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Today, globalization creates an increasing number of companies struggling for customers. To ensure competitive advantage, companies are forced to customize products and services and to quickly place them into the market. To be successful, companies have to quickly react on challenges by precisely adapting their production system to new demands. The result is a high number of engineering changes that have to be processed simultaneously.

In practice, engineering change needs to go through a complex decision process. It involves many departments and takes a lot of constraints into consideration such as production capacity, procurement lead time, product launch date etc.The big challenge today is how can quickly figure out an optimal plan that satisfy every constraint.

In this Conceptual demo, engineering change manager coordinates stakeholders from different function to assess the impact of change.

When EC coordinator logins the system, EC coordinator notices one engineering change request is highlighted in my work list. This ECR has good potentials to increase margin and reduce cost. However, the inventory of old materials is high. That means it may result in huge waste if the change is implemented too early.

This ECR consists of 2 change objects: material BOM and Routing.In BOM view, the replaced item – battery is highlighted. I can easily understand the change in 3D visualization view.In routing view, 3 operation steps are optimized. This will save assembly time 45 minutes for each product.That’s an amazing improvement!

Engineering Change Cockpit aggregates all information from ERP, PLM and other legacy legacy systems. Now, stakeholders can work and collaborate on single source of truth. For example, Sales & Operation Planning data is replicated into SAP HANA. Sales VP can

  • View sales forecasting
  • Analyze the impact of engineering change to Sales KPIs such as Turnover, Margin and sales volume.
  • He can set constraints such as price, promotion.

Similarly, other stakeholders like Engineering, Finance, Manufacturing, Inventory, and Procurement can analyze the impact and set constraints in their own view.The system can detect conflict. In this case, new product can’t be released on schedule due to supply shortage. So I trigger an online collaboration among Sales, Manufacturing and Procurement. After some negotiation, they get agreement on delivery schedule and resolve the issue. Now, EC coordinator can kick-off the last step – Simulation.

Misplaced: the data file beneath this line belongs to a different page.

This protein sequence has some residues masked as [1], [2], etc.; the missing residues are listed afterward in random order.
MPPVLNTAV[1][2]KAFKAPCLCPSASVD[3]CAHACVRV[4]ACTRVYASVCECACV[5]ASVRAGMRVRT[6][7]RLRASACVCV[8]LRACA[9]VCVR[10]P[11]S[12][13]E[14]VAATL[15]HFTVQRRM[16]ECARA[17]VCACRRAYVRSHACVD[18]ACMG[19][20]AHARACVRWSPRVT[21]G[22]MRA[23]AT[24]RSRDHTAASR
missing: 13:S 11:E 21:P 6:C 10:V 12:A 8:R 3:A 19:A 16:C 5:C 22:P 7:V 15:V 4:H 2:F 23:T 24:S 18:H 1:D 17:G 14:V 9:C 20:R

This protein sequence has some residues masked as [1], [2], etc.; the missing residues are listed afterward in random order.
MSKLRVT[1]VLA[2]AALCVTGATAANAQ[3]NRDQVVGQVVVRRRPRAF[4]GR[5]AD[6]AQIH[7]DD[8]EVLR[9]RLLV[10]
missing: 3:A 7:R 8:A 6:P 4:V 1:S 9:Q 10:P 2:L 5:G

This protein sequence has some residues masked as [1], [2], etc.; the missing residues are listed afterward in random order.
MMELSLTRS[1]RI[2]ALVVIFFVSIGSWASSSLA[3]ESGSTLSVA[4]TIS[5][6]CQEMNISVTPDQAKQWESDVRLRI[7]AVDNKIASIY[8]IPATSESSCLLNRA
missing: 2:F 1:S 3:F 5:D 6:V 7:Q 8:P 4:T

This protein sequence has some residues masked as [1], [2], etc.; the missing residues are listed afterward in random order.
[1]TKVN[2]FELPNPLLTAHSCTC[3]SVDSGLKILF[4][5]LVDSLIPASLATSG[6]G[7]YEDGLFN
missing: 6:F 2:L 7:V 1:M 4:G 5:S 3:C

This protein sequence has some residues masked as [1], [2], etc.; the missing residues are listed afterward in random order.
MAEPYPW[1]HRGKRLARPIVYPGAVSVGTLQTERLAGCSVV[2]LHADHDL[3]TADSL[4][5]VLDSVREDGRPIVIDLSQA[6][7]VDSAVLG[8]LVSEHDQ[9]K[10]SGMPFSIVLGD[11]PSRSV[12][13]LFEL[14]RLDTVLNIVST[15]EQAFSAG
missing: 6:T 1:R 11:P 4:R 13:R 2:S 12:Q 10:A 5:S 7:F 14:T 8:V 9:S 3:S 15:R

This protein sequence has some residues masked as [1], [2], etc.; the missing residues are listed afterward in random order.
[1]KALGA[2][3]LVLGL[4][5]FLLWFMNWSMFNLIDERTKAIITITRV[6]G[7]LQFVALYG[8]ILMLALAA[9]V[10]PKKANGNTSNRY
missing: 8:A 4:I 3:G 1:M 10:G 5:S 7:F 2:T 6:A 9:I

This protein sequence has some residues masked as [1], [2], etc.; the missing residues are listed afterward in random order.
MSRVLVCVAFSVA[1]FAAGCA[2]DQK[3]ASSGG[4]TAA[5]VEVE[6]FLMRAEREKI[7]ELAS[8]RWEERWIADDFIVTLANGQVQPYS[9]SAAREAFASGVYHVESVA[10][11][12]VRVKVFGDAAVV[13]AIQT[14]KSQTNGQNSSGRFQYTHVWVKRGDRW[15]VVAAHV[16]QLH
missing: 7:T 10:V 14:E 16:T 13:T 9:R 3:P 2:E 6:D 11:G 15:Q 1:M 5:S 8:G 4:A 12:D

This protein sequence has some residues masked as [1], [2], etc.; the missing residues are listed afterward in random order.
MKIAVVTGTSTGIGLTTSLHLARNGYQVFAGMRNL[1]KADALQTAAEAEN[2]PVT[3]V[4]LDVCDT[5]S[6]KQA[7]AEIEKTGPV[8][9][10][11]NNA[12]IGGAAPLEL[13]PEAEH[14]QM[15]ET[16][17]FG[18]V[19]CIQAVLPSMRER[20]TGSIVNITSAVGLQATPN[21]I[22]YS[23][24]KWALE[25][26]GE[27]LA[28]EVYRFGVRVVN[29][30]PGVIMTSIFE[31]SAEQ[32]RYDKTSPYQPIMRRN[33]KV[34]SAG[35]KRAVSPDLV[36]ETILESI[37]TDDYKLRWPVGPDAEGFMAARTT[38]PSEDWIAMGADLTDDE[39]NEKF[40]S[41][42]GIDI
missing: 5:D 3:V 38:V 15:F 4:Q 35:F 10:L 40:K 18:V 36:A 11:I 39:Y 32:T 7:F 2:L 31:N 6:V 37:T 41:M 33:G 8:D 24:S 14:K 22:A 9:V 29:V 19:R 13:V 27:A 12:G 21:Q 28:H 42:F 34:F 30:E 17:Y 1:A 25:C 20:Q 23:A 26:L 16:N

In simulation view, EC coordinator can prioritize business goals, for example time-to-market, profit or return on investment. Firstly he gives priority to time-to-market. With the power of SAP HANA, the system can simulates all possible situation in a second and recommend the earliest effective date – April-9th. In this bar chart, higher bar means better performance. When EC coordinator change the priority to profit, the system recommends a new effective date April-18th. That means postpone the change 2 weeks can bring more profit.I can compare the two options. Obviously, the blue option is much better than the green option because it brings more margins. With comparison of break-even point, cash flow and delivery schedule, EC coordinator can fully understand the pros and cons of the two options.Sometimes, minor change to certain constraint may bring big benefit. The system can identify such opportunity and recommend high potential alternatives. In this case, relaxing to the constraint of equipment down time from 10 to 6 hours per week can significantly improve margin. That’s fantastic!In summary,

The potential future SAP Engineering Change Simulation solution will be able to

  • not only figure out an optimal plan with given constraints
  • but also can maximize profit beyond boundary.

Powered by SAP HANA, the only limitation is your imagination.

Prototype Overview

Disclaimer

This blog outlines our general product direction and should not be relied on in making a purchase decision. This blog is not subject to your license agreement or any other agreement with SAP. SAP has no obligation to pursue any course of business outlined in this blog or to develop or Release any functionality mentioned in this blog. This blog and SAP’s strategy and possible future developments are subject to change and may be changed by SAP at any time for any reason without notice. This document is provided without a warranty of any kind, either express or implied, including but not limited to, the implied warranties of merchantability, fitness for a particular purpose, or non-infringement. SAP assumes no responsibility for errors or omissions in this document, except if such damages were caused by SAP intentionally or grossly negligent.

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